A British and Irish inquiry into BSE concluded the epizootic was caused by cattle, which are normally herbivores, being fed the remains of other cattle in the form of meat and bone meal (MBM), which caused the infectious agent to spread. The cause of BSE may be from the contamination of MBM from sheep with scrapie that were processed in the same slaughterhouse. The epidemic was probably accelerated by the recycling of infected bovine tissues prior to the recognition of BSE. The origin of the disease itself remains unknown. The infectious agent is distinctive for the high temperatures at which it remains viable, over 600 degrees Celsius (about 1100 degrees Fahrenheit). This contributed to the spread of the disease in the United Kingdom, which had reduced the temperatures used during its rendering process. Another contributory factor was the feeding of infected protein supplements to very young calves.

Comment by John Comiskey

February 7, 2014 @ 5:19 am

HLS: A neologization of sorts?

As readers of this blog are aware, this blogger is attempting to define HLS for a number of reasons and at the present time so as to help colleges develop HLS curricula that will help prepare students for HLS.

One of the bloggers tactics is to examine current and evolving events through HLS lenses. This week’s tactics asks whether or not HLS is a neologism. Neologize was a recent dictionary.com word of the day meaning to make or use new words or create new meanings for existing words OR to devise or accept new religious doctrines. See: http://dictionary.reference.com/wordoftheday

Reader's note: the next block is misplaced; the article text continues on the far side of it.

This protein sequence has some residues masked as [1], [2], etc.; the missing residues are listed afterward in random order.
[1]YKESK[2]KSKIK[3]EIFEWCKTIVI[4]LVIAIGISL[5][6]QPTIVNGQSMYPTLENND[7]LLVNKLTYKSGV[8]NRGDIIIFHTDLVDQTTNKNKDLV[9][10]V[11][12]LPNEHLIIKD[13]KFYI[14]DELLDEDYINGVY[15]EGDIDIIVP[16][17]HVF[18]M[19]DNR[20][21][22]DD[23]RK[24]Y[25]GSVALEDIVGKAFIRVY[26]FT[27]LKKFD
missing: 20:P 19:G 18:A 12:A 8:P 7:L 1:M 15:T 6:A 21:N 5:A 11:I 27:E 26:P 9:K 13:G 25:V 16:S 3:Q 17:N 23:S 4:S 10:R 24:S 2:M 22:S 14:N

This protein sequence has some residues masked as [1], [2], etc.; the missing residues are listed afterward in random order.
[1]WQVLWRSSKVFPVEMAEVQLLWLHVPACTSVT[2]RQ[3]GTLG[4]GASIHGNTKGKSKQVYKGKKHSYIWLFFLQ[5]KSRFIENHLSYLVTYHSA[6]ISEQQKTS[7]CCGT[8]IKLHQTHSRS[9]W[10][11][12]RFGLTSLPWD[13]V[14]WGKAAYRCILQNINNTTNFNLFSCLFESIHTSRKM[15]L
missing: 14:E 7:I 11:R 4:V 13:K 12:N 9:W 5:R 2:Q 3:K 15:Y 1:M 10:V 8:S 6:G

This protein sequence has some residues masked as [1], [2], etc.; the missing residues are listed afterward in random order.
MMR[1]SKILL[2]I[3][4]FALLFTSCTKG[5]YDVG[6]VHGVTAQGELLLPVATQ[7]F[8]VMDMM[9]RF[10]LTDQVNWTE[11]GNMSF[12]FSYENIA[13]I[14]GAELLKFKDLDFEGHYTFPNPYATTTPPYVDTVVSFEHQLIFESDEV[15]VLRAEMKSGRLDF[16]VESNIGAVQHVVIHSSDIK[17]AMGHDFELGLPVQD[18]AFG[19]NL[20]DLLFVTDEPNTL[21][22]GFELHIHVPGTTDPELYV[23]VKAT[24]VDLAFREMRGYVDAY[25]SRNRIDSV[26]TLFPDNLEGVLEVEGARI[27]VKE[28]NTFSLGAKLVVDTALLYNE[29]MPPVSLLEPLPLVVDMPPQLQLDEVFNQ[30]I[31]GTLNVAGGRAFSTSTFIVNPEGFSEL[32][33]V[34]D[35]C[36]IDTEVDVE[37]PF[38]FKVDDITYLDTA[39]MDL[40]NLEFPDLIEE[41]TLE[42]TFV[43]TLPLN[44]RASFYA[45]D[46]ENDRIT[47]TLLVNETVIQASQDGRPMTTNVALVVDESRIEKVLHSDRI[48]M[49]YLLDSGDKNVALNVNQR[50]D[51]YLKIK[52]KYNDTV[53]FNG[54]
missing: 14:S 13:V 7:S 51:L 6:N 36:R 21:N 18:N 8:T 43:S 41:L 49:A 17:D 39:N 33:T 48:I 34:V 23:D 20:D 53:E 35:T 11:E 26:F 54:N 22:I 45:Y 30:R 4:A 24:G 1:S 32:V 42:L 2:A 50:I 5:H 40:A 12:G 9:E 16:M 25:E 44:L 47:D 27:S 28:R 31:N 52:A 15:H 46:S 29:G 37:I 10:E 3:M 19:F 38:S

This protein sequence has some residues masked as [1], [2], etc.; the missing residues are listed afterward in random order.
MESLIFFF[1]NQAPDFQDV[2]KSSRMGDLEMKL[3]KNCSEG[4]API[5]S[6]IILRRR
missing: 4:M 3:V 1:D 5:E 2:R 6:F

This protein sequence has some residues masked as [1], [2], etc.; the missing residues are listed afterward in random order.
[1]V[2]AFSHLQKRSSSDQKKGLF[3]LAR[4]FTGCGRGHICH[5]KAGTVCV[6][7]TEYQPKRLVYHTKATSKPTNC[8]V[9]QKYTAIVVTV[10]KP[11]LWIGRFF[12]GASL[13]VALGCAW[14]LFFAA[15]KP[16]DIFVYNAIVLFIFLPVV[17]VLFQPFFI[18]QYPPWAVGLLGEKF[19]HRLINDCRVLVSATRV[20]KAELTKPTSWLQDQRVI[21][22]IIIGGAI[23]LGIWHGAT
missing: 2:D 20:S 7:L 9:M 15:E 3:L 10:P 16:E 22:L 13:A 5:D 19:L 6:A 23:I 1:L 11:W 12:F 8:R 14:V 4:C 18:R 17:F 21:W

Is HLS simply a means to create (compound) meaning for pre-existing words as in homeland + security = homeland security?

Homeland means different things to different people. William Safire’s January 2002 depiction is most instructive. See: http://www.nytimes.com/2002/01/20/magazine/the-way-we-live-now-01-20-02-on-language-homeland.html?pagewanted=print

Security also means different thing to different people. This blogger’s google search yielded “About 561,000,000 results (0.51 seconds)” See: https://www.google.com/search?q=homeland+security+probability+statistics&source=lnms&sa=X&ei=F5WsUsXJCYKVygG26IGIBA&ved=0CAYQ_AUoAA&biw=1024&bih=620&dpr=1#q=security+
The blogger noted that the google home page is sporting Olympic colors.

Somewhat similar to neologisms are the branding of events with antiquated Roman Numerals as in Super Bowl XLVIII and XXII Olympic Winter Games. More than one Super Bowl fan thought twice about the Roman Numeralization of the big game. See: http://www.numericana.com/answer/roman.htm

XLVIII & XXII share many of the same phenomenon. High-profile and iconic national/international sports events replete with threats and the exposition of societal vulnerabilities. Terrorists abound adding toothpaste laden bombs to their arsenal of shoe, diaper, water bottle, and body cavity bombs. Mother Nature threatened the day and time of XLVIII, but might not have deposited enough snow for some of XXII’s events. Global Climate Change can be a double edge sword.

Early 2oth century transportation systems were overwhelmed by XLVIII and 21st century transportation were built/retrofitted for XXII. In both cases the public was/will be asked to say something if they saw something. Those same people were also asked/will be asked to buy something by high-profile and now iconic commercials in the spirit of the games. The much vaunted national/international games might be as much about commercialism and security as they are about athletes passing a ball, running, skiing, skating, jumping, and all those other wonderful things that great athletes do.